Review: Ill Will by Dan Chaon

Title: Ill Will by Dan Chaon
Publisher: Ballantine Books
Genre: Contemporary, Mystery, Suspense
Length: 480 pages
Book Rating: C+

Complimentary Review Copy Provided by Publisher Through NetGalley


Two sensational unsolved crimes—one in the past, another in the present—are linked by one man’s memory and self-deception in this chilling novel of literary suspense from National Book Award finalist Dan Chaon.

“We are always telling a story to ourselves, about ourselves.” This is one of the little mantras Dustin Tillman likes to share with his patients, and it’s meant to be reassuring. But what if that story is a lie?

A psychologist in suburban Cleveland, Dustin is drifting through his forties when he hears the news: His adopted brother, Rusty, is being released from prison. Thirty years ago, Rusty received a life sentence for the massacre of Dustin’s parents, aunt, and uncle. The trial came to epitomize the 1980s hysteria over Satanic cults; despite the lack of physical evidence, the jury believed the outlandish accusations Dustin and his cousin made against Rusty. Now, after DNA analysis has overturned the conviction, Dustin braces for a reckoning.

Meanwhile, one of Dustin’s patients has been plying him with stories of the drowning deaths of a string of drunk college boys. At first Dustin dismisses his patient’s suggestions that a serial killer is at work as paranoid thinking, but as the two embark on an amateur investigation, Dustin starts to believe that there’s more to the deaths than coincidence. Soon he becomes obsessed, crossing all professional boundaries—and putting his own family in harm’s way.

From one of today’s most renowned practitioners of literary suspense, Ill Will is an intimate thriller about the failures of memory and the perils of self-deception. In Dan Chaon’s nimble, chilling prose, the past looms over the present, turning each into a haunted place.


Weaving back and forth in time, Ill Will by Dan Chaon is an intriguing psychological mystery about murders in the past that appeared to linked to the Satanic ritual abuse in the early ’80s and a possible serial killer in the present.

Just as Dustin Tillman learns his adopted brother Russell aka Rusty has been exonerated of the 1983 murders of his parents, aunt and uncle, his world is further rocked by unexpected news from his wife.  Just thirteen years old at the time of his family’s murders, it was Dustin’s and his cousin Kate’s testimony about Satanic rituals and other abuse that helped convict Rusty of the crimes. A year and a half after the news that shatters his life, Dustin and his youngest son Aaron share the same house, but Dustin is woefully unaware his son is in touch with Rusty. He also misses the very obvious signs that Aaron is in the throes of a nasty drug addiction. Instead of paying attention to his floundering son, Dustin is caught up in his patient Aqil Ozorowski’s conviction that a recent series of drownings is the work of a serial killer who is targeting young college men. As Aaron’s downward spiral continues at an alarming rate, his father becomes more involved with Aqil’s investigation of the drownings. Dustin does finally become aware that his son in is in deep trouble that goes beyond drugs and his family’s tangled history but is it too late to save him?

As a child, Dustin was quite imaginative but he is easy to manipulate and rather gullible. He is quite a few years younger than his adopted brother Russell and he is rather in awe of the older boy.  Through Dustin’s recollections of his childhood, it quickly becomes  apparent that Russell is rather troubled and his behavior towards Dustin is abusive on occasion.  Despite their unhealthy relationship, Dustin does not lose his starry eyed worship of Russell until the murders and Rusty’s subsequent conviction.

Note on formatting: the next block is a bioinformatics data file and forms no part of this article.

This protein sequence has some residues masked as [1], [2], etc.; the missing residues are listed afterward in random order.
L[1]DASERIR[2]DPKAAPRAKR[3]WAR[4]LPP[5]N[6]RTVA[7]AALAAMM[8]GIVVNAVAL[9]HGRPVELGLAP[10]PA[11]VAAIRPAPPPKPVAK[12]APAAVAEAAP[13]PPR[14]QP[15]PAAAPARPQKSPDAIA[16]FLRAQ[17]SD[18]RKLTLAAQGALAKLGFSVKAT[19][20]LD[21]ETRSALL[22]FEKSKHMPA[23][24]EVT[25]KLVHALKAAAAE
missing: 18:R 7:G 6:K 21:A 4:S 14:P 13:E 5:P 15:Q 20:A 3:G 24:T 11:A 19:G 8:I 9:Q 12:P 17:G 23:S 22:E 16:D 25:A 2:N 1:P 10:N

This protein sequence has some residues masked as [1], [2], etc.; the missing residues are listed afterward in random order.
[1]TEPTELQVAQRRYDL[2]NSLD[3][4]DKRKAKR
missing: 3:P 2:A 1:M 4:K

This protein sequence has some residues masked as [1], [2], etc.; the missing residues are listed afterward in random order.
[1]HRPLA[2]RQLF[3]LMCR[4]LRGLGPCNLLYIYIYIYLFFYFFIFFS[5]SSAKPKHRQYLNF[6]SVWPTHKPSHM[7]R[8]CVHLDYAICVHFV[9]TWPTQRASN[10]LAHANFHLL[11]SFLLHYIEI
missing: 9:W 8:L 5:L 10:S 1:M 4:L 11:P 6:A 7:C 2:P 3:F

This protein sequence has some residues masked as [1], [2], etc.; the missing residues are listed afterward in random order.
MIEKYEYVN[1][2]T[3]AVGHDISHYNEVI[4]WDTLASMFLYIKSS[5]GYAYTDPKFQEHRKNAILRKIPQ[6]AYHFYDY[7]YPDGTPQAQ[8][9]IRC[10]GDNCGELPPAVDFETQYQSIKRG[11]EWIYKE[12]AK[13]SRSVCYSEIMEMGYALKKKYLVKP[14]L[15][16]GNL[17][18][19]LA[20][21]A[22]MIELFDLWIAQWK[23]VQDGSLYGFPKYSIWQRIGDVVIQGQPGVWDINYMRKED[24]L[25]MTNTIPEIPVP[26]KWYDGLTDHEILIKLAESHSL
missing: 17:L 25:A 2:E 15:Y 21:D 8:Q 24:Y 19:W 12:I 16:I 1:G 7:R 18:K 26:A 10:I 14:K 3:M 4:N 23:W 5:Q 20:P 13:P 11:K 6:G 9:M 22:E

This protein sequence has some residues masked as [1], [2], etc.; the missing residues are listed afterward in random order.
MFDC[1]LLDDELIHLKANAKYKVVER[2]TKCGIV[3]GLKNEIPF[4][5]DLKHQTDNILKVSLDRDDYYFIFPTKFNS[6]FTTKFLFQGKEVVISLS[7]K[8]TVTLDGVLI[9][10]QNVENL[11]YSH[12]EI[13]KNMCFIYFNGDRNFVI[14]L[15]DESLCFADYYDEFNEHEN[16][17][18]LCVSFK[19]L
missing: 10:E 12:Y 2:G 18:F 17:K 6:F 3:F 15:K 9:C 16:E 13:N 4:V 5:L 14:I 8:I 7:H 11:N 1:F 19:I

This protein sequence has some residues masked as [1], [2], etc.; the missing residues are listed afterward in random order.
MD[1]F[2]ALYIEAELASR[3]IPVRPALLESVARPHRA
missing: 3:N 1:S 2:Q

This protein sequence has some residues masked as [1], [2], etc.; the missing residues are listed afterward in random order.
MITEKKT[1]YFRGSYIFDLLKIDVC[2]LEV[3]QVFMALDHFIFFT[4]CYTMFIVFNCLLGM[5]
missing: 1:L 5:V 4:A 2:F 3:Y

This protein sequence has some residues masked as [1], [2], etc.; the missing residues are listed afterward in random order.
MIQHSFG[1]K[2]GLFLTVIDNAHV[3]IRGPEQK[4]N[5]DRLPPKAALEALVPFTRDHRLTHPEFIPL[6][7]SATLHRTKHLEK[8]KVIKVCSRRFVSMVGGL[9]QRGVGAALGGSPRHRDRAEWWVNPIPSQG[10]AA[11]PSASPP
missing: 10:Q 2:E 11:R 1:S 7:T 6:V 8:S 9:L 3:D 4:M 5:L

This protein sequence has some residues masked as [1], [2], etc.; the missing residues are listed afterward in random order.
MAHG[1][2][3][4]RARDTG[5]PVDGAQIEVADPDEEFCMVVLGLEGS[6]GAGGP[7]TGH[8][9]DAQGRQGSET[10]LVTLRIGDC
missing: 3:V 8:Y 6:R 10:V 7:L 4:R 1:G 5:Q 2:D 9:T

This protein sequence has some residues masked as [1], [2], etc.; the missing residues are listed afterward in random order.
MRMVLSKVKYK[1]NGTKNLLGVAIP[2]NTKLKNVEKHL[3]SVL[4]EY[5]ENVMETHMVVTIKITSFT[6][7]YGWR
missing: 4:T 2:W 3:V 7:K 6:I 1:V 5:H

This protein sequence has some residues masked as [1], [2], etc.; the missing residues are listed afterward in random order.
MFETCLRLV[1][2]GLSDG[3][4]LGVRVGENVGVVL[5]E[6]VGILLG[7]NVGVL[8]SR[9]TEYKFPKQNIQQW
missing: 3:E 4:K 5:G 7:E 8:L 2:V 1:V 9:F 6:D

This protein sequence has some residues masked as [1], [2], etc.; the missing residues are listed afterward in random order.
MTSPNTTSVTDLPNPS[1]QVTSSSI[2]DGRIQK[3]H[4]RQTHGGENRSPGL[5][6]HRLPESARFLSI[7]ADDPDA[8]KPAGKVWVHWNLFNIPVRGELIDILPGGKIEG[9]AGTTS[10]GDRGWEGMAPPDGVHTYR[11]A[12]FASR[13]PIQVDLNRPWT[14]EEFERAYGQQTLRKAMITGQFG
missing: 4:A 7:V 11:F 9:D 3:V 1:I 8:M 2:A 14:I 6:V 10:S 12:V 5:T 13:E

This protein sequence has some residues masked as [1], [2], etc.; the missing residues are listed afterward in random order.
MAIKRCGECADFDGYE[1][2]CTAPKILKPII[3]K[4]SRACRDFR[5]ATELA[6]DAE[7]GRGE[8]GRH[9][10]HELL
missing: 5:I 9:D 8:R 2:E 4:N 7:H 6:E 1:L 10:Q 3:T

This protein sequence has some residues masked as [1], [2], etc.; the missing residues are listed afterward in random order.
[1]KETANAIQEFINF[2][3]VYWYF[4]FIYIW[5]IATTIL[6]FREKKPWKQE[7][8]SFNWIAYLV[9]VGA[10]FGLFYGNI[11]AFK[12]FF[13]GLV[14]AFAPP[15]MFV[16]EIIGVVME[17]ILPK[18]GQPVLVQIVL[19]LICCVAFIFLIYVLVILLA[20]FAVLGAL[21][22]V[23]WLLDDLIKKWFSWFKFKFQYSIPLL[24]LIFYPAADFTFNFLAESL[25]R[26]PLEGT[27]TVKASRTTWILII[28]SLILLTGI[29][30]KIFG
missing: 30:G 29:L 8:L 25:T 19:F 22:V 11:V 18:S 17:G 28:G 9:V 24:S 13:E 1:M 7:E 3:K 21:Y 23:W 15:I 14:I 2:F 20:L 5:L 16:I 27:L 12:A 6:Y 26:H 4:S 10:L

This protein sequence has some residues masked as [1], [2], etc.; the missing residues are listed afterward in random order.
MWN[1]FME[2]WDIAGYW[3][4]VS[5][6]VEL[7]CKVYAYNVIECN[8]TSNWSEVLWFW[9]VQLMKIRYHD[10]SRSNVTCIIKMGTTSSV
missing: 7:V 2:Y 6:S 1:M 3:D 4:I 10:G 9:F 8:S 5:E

Dustin’s cousins Kate and Wave are closer in age to Rusty, and since the two families spend quite a bit of time together, the girls are also somewhat transfixed by their adopted cousin. The sisters also have a wild streak and they are a little promiscuous and they occasionally indulge in somewhat risky behavior.  At one time very close, Wave and Kate’s relationship becomes strained after their parents’ murders and soon after Rusty’s trial, they drift apart.

The two story arcs unfold through flashbacks to Dustin’s past and events that are taking place in the present. Some of these transitions from one time period to another are jarring and occur without warning. The novel is written from multiple points of view and the shifts from one perspective to another are often abrupt which makes the story feel somewhat disjointed. Many of the story’s narrators are quite unreliable which makes it impossible to separate fact from fiction. Several conversations drop off mid-sentence (and occasionally mid-word) and this contributes to the novel’s overall confusion. The narrative sporadically shifts into several pages of side by side columns which requires flipping back and forth between pages to read and this stream of consciousness format is frustrating.

Ill Will by Dan Chaon has an imaginative plot but the overall execution of the story is a little convoluted and somewhat difficult to follow. Some of the storylines do not really seem to go anywhere and the novel occasionally becomes bogged down in extraneous details that add little to the plot. The mysteries are interesting, but the pacing is slow and the storytelling is clunky and annoying.  The various story arcs do finally come together in a shocking twist but readers might be unsatisfied with novel’s somewhat ambiguous conclusion.

1 Comment

Filed under Ballantine Books, Contemporary, Dan Chaon, Ill Will, Mystery, Rated C+, Review, Suspense

One Response to Review: Ill Will by Dan Chaon

  1. Timitra

    Thanks Kathy for the review